Southwest Airlines is really glad to turn its Boeing 717s over to Delta Air Lines. So glad, in fact, that Southwest is paying the $100 million needed to repaint the 88 jets and redo their interiors.

That’s $50 million more than Southwest was planning to spend to convert those airplanes, now in the AirTran Airways fleet, as they would come over to the Southwest fleet.

Southwest decided soon after its May 2, 2011, merger with AirTran that it would prefer not to fly the 117-seat Boeing 717s. Two months ago, Southwest announced that Southwest would sublease the airplanes to Delta – 16 in 2013, 36 in 2014 and 36 in 2015.

 “For us to make a deal with Delta, we agreed to pay those conversion costs,” Southwest chairman and CEO Gary Kelly said Thursday on Southwest’s Q2 earnings call.

Southwest “amazingly found a home for all 88 of those aircraft,” Kelly said. “You might think of it as a volume discount that we were willing to offer to induce our sublease customers to take those aircraft.”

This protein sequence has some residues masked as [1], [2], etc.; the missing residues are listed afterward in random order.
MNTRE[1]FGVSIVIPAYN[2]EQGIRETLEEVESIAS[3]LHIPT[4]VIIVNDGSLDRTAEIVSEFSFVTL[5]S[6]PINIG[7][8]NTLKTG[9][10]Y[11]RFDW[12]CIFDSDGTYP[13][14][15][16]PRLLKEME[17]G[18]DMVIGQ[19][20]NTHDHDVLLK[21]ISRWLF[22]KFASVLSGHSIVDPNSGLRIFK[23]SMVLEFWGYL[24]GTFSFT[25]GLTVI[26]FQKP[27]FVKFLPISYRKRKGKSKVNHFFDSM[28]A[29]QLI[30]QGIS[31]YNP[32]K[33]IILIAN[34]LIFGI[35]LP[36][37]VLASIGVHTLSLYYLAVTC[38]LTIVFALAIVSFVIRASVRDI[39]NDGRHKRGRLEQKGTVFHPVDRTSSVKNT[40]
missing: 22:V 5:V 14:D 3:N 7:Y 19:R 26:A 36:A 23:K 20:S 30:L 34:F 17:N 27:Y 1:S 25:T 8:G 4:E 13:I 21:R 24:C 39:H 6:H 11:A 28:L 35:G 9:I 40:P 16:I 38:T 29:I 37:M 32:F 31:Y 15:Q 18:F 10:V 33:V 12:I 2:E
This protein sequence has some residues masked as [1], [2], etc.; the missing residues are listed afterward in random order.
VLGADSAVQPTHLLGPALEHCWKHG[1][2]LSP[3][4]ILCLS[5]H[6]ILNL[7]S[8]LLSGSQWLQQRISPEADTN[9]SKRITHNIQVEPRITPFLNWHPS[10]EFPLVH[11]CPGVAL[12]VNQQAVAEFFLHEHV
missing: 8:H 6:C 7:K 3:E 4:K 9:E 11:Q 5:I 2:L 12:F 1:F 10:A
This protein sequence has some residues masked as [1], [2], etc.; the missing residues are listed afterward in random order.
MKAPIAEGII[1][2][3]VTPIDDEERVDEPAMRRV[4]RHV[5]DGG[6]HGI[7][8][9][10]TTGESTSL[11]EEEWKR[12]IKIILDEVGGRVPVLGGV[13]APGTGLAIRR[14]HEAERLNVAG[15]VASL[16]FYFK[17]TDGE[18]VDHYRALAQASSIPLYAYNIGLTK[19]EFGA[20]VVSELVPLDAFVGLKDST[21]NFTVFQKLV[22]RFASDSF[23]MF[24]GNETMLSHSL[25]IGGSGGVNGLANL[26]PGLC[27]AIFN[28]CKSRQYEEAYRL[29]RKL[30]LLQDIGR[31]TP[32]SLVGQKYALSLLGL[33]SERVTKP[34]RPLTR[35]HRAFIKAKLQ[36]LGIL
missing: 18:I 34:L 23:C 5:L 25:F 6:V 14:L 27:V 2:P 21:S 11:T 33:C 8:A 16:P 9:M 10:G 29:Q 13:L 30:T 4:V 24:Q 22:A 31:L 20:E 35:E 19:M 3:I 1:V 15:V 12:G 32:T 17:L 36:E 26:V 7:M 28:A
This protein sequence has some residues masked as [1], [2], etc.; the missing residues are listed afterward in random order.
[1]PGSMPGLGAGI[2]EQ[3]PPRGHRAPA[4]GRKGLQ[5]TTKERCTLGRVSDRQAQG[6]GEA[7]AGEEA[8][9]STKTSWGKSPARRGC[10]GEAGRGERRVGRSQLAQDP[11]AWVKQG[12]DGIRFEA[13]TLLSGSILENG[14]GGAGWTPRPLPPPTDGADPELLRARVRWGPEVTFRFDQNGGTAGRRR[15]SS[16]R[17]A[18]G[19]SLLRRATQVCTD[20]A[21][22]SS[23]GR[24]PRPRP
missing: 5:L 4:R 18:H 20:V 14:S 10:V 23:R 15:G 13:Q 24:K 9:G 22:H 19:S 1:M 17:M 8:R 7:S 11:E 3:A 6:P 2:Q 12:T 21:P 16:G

Southwest projects that it’ll bring in more revenues by flying larger Boeing 737s than the smaller 717s – more seats at about the same fuel and other operating costs.

“The value that we get from not flying the 717s and instead flying the 737s is substantial,” Kelly said. “So we’ll pay for that conversion cost in the first six months.”

Chief financial officer Laura Wright said Southwest will actually book about a $140 million charge for the project in the third quarter. But the net cost for converting the aircraft will be only $100 million.

The remainder is “financial assistance that is being provided by the manufacturer [Boeing] that will be recorded on our financial statements as a reduction in aircraft basis on future deliveries,” Wright said.

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